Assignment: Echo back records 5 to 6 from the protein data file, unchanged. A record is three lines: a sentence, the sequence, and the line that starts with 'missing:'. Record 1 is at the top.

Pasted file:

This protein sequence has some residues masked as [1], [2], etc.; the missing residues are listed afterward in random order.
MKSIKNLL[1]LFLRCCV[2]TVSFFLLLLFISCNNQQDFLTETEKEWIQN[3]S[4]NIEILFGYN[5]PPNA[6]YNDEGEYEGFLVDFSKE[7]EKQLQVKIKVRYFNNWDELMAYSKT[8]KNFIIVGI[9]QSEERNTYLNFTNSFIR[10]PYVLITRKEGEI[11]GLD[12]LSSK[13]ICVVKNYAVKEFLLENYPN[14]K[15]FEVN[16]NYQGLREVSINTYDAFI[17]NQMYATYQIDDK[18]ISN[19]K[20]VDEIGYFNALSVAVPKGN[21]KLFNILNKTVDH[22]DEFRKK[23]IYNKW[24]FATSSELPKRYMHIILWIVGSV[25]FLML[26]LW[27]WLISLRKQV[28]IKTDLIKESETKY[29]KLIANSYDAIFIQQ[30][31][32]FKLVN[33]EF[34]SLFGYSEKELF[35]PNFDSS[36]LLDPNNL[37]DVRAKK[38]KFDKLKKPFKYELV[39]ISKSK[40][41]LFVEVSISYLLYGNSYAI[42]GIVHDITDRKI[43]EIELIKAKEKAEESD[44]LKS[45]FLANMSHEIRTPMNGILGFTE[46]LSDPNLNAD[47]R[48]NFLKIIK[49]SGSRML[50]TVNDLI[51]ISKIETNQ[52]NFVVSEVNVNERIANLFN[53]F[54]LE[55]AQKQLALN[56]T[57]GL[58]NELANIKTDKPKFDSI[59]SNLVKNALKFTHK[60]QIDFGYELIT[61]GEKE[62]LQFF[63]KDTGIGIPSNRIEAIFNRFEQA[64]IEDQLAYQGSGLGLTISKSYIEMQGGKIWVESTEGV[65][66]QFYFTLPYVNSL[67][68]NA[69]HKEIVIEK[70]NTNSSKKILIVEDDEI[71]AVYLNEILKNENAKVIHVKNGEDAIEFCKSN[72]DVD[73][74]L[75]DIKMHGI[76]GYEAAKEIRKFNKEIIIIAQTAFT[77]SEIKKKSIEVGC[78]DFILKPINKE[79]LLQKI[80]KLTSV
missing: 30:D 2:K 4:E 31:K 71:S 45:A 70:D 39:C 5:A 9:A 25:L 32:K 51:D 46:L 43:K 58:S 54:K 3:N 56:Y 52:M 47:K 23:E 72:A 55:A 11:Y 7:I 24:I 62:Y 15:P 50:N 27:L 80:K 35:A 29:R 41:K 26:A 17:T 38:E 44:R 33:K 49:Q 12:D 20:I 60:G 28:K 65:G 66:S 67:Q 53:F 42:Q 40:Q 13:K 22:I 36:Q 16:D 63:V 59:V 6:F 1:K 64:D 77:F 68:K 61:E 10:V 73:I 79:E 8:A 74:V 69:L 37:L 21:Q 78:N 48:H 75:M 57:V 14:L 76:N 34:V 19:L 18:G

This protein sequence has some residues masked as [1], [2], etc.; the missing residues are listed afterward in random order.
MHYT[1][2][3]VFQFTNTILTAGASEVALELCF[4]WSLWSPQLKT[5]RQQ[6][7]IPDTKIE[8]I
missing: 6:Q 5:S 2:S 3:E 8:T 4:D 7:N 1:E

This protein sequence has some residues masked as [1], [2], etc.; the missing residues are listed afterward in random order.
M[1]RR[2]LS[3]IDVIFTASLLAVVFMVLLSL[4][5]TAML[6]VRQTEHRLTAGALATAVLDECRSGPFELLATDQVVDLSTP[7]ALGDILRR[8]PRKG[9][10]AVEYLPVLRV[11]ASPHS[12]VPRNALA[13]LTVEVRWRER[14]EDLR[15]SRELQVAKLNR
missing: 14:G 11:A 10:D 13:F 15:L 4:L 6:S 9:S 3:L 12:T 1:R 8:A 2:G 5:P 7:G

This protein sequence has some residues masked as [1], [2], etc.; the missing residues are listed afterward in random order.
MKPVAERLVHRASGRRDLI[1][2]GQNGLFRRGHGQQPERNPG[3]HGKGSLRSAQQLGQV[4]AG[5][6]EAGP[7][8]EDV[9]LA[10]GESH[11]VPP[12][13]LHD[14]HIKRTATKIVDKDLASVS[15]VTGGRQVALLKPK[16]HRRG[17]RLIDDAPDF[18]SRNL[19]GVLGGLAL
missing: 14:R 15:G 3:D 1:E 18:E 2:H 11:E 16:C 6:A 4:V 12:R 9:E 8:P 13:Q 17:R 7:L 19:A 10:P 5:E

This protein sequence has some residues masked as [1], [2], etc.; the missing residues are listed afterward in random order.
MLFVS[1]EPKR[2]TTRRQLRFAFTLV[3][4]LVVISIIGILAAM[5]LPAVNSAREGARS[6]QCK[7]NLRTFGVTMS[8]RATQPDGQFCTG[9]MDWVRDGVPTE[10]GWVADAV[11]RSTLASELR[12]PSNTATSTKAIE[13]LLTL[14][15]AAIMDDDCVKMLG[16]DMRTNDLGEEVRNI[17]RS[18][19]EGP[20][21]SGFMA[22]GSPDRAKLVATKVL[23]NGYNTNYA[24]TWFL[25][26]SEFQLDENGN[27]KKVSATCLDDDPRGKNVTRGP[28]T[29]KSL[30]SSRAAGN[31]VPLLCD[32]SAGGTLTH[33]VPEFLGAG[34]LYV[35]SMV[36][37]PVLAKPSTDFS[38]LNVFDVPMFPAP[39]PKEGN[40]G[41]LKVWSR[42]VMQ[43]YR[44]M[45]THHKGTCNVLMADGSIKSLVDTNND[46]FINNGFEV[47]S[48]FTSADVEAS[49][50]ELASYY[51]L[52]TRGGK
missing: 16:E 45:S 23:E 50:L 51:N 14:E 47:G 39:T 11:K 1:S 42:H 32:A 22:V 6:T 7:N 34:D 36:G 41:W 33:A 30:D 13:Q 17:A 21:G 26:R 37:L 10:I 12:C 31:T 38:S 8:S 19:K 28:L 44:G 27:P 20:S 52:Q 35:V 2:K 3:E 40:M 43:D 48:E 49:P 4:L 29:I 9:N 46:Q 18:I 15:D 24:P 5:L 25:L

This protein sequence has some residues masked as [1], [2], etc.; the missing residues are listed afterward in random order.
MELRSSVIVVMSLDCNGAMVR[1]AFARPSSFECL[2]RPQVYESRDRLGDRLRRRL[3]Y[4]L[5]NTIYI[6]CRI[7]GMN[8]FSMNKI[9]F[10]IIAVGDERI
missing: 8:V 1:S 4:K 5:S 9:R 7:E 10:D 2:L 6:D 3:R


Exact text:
This protein sequence has some residues masked as [1], [2], etc.; the missing residues are listed afterward in random order.
MLFVS[1]EPKR[2]TTRRQLRFAFTLV[3][4]LVVISIIGILAAM[5]LPAVNSAREGARS[6]QCK[7]NLRTFGVTMS[8]RATQPDGQFCTG[9]MDWVRDGVPTE[10]GWVADAV[11]RSTLASELR[12]PSNTATSTKAIE[13]LLTL[14][15]AAIMDDDCVKMLG[16]DMRTNDLGEEVRNI[17]RS[18][19]EGP[20][21]SGFMA[22]GSPDRAKLVATKVL[23]NGYNTNYA[24]TWFL[25][26]SEFQLDENGN[27]KKVSATCLDDDPRGKNVTRGP[28]T[29]KSL[30]SSRAAGN[31]VPLLCD[32]SAGGTLTH[33]VPEFLGAG[34]LYV[35]SMV[36][37]PVLAKPSTDFS[38]LNVFDVPMFPAP[39]PKEGN[40]G[41]LKVWSR[42]VMQ[43]YR[44]M[45]THHKGTCNVLMADGSIKSLVDTNND[46]FINNGFEV[47]S[48]FTSADVEAS[49][50]ELASYY[51]L[52]TRGGK
missing: 16:E 45:S 23:E 50:L 51:N 14:E 47:G 39:T 11:K 1:S 42:H 32:A 22:V 6:T 7:N 34:D 36:G 41:W 33:A 30:D 13:Q 17:A 21:G 26:R 37:L 10:I 12:C 31:T 38:S 8:S 19:K 28:L 44:G 27:P 20:S 52:Q 35:V 2:K 3:E 40:M 43:D 48:E 49:P 4:L 29:I 9:N 46:Q 18:I 15:D 24:P 5:L 25:L

This protein sequence has some residues masked as [1], [2], etc.; the missing residues are listed afterward in random order.
MELRSSVIVVMSLDCNGAMVR[1]AFARPSSFECL[2]RPQVYESRDRLGDRLRRRL[3]Y[4]L[5]NTIYI[6]CRI[7]GMN[8]FSMNKI[9]F[10]IIAVGDERI
missing: 8:V 1:S 4:K 5:S 9:R 7:E 10:D 2:L 6:D 3:R